Estimated financial losses from the deadly Washington mudslide that has killed at least 24 people have reached $10 million, Gov. Jay Inslee said Monday in a letter asking the federal government for a major disaster declaration.
The rains that have bedeviled rescuers working to find more victims in the debris field from the deadly Washington state mudslide are expected to ease this week, but searchers faced other challenges at the site like household chemicals and sewage.
Hundreds of family photographs and albums are among the personal belongings being recovered by crews searching for victims at a massive debris site left by the deadly mudslide in Washington state.
Officials say many of those thought missing have been located and are safe.
Weary rescuers in hip waders pressed through rain and their own exhaustion Thursday, searching for more bodies and perhaps a miracle atop the pile of filth and debris that laid waste to a Washington town and killed at least 26 people.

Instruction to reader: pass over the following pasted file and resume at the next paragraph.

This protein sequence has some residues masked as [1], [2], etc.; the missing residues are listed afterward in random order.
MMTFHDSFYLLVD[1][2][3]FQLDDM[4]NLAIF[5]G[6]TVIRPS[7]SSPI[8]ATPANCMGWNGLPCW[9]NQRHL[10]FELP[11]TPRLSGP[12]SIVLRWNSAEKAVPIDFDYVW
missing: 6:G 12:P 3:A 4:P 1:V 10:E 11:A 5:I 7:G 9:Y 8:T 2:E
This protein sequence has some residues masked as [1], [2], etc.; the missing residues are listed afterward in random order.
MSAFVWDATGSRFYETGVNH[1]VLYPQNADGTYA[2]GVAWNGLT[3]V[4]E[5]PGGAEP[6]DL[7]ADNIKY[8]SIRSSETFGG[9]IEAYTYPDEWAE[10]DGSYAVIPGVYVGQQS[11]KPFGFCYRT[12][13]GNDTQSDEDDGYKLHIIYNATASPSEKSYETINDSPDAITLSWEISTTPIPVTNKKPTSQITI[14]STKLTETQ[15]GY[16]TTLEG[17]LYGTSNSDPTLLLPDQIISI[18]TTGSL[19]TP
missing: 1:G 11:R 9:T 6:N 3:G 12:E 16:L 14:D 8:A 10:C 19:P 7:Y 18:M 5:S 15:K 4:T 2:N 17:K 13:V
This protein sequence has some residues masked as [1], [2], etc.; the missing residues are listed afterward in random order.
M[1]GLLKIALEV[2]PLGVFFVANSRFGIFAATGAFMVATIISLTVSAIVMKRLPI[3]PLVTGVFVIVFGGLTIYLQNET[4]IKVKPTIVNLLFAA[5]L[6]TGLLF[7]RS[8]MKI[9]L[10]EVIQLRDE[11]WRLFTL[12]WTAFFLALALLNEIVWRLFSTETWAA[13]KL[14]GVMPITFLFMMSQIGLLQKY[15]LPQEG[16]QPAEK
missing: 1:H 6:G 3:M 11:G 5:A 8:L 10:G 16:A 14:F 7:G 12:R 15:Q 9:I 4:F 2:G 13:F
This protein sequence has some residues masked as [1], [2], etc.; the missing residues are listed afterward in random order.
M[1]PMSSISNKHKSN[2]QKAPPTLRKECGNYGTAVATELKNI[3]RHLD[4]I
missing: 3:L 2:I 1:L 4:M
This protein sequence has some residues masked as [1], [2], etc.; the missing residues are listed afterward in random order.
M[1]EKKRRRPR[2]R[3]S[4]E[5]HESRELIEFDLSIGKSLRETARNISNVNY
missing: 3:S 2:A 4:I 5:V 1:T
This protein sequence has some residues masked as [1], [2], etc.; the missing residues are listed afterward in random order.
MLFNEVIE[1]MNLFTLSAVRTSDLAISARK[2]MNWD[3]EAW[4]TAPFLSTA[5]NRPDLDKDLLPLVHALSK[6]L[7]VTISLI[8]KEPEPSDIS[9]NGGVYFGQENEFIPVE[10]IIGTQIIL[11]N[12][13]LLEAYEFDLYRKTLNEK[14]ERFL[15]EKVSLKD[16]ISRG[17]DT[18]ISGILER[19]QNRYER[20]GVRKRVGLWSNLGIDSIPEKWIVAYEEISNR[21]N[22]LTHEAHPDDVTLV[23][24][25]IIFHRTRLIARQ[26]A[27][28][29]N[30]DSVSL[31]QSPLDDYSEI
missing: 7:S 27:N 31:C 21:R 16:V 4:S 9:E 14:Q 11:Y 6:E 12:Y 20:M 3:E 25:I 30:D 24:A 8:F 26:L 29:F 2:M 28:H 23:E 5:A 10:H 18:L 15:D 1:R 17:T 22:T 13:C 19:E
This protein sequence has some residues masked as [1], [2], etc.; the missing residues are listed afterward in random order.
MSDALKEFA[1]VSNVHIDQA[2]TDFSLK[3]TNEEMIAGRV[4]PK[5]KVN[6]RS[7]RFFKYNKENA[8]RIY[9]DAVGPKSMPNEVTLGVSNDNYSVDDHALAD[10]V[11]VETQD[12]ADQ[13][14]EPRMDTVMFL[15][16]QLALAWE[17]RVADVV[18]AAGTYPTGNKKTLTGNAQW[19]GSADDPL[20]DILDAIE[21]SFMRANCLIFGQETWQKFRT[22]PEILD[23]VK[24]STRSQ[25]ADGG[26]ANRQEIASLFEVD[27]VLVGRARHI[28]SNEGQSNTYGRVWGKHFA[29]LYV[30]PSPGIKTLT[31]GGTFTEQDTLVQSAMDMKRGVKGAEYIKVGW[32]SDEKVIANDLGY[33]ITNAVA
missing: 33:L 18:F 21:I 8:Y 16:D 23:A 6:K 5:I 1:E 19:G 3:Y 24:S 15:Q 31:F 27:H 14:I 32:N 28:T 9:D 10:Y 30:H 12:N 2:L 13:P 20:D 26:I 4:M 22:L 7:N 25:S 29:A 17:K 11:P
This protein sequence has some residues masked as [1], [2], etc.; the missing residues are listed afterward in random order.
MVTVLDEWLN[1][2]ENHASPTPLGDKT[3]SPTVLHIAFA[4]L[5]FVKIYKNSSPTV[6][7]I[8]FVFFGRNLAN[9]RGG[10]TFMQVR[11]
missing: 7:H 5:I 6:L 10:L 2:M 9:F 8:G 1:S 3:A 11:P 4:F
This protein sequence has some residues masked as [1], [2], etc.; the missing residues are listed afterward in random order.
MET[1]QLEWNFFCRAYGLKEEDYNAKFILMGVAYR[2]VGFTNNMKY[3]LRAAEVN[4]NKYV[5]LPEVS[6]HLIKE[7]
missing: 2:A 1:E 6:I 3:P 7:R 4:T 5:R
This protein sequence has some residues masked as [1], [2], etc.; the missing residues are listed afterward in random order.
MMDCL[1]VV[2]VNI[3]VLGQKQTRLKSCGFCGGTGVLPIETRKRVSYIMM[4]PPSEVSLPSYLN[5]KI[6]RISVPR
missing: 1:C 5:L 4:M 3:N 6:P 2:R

The main goal now is to find more bodies and winnow the list of the 90 people who are still missing in the mudslide that buried the community of Oso on Saturday.
Washington state authorities say the number of mudslide fatalities will go up substantially within the next two days.
Seismometers showed no earthquake triggered Saturday’s landslide at Oso, but seismic signals show there were two major slides during the event, about four minutes apart.
As firefighter Jeff McClelland uncovered a body on the moon-like surface that blankets what used to be the community of Oso, he soon realized that the search party had a close connection to the victim: The dead man’s son and brother were among the volunteers scouring the debris field.
First there was a “whoosh.” Elaine Young said she thought it might be a chimney fire, a rush of air that lasted about 45 seconds. But when she stepped outside there was ominous silence. Something felt very, very wrong.